What occurred to me recently was that this album represents and complacency and bourgeois aspirations of Miles and his associates.  While the rollicking “Two Bass Hit” features a fun and playful riff, most of the material here relies on up-tempo rhythms to mask simplistic and thin ideas.  Above all this music presents itself as the pinnacle of something — rather than, as history would later prove it to be, an anachronistic holdover from the be-bop era, sustained only by the suppression of the likes of Ornette Coleman.  Put another way, this music presents a linear view of history as a linear march of progress in a particular direction, and obscures how it really is music that participates in a system of institutional/tribal power hierarchies.  When Miles landed at Columbia Records, he was merely promoted within a fixed universe of possibilities.  To put this criticism in a more substantive context, this is music still clinging to the model of Louis Armstrong and Charlie Parker, in which a black man like Miles was trying to prove himself to be talented, within an established institutional framework, whereas in the future, after the legal end of the Jim Crow era in America, there would be a great recognition that individual accomplishment within the existing system wasn’t enough — the whole system needed to be changed.  Of course, eventually Miles got bored with this, and his boredom led to much better things that did challenge the whole system.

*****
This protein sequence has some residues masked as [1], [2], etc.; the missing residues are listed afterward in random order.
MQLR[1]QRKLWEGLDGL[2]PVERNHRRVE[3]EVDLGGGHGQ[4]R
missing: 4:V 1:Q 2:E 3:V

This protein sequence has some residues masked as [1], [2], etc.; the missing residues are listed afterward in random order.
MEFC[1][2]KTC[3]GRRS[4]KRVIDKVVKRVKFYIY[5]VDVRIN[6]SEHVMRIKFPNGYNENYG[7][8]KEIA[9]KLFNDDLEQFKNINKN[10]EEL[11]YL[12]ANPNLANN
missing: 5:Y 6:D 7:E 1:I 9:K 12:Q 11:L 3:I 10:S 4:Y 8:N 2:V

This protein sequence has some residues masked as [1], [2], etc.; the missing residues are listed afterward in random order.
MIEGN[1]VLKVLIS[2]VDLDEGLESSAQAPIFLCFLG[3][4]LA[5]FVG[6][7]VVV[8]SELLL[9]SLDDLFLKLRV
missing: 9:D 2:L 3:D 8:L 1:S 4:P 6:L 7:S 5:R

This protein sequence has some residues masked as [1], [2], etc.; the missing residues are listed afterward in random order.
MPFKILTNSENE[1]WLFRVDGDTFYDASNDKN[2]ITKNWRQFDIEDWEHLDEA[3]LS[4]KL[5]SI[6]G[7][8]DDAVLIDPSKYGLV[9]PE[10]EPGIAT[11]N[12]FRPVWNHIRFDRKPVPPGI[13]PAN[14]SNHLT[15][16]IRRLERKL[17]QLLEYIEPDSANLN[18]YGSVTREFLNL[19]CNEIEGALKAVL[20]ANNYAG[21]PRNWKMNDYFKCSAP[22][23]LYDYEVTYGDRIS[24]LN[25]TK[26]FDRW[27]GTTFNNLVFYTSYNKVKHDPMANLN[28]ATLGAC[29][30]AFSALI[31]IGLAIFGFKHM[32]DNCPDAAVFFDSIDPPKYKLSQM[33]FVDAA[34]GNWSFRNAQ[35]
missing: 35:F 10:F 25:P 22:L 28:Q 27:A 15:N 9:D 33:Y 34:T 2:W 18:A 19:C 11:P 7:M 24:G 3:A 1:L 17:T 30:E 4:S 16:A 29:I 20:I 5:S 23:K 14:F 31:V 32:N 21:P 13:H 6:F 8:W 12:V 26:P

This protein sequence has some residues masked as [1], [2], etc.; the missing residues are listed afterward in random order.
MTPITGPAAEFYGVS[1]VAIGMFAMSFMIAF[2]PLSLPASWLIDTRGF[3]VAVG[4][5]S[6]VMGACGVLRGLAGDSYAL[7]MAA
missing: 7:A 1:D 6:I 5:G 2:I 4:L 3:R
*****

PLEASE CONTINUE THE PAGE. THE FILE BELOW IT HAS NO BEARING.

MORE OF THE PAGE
Miles Davis – ‘Round About Midnight

'Round About Midnight

Miles Davis‘Round About Midnight  Columbia CL 949 (1957)


Miles’ first album for Columbia Records is a winner.  While not quite as inspired as his last recordings for Prestige, which included excellent Cookin’, Relaxin’ and Workin’ discs and for contractual reasons were released only later, this is a mere step behind them, and benefits from more high fidelity recording technology.  The great benefit of the Prestige sessions is that they sound like those of a band that has nothing to lose and everything to gain from superb, heartfelt performances that follow their own muse.  By contrast, ‘Round About Midnight sound more like the work of a talented band seeking to prove that the performers are worthy of the “big time”, so they show more deference.  Anyway, this remains a very worthy collection of hard bop jazz — and album jacket covers hardly get cooler than this one.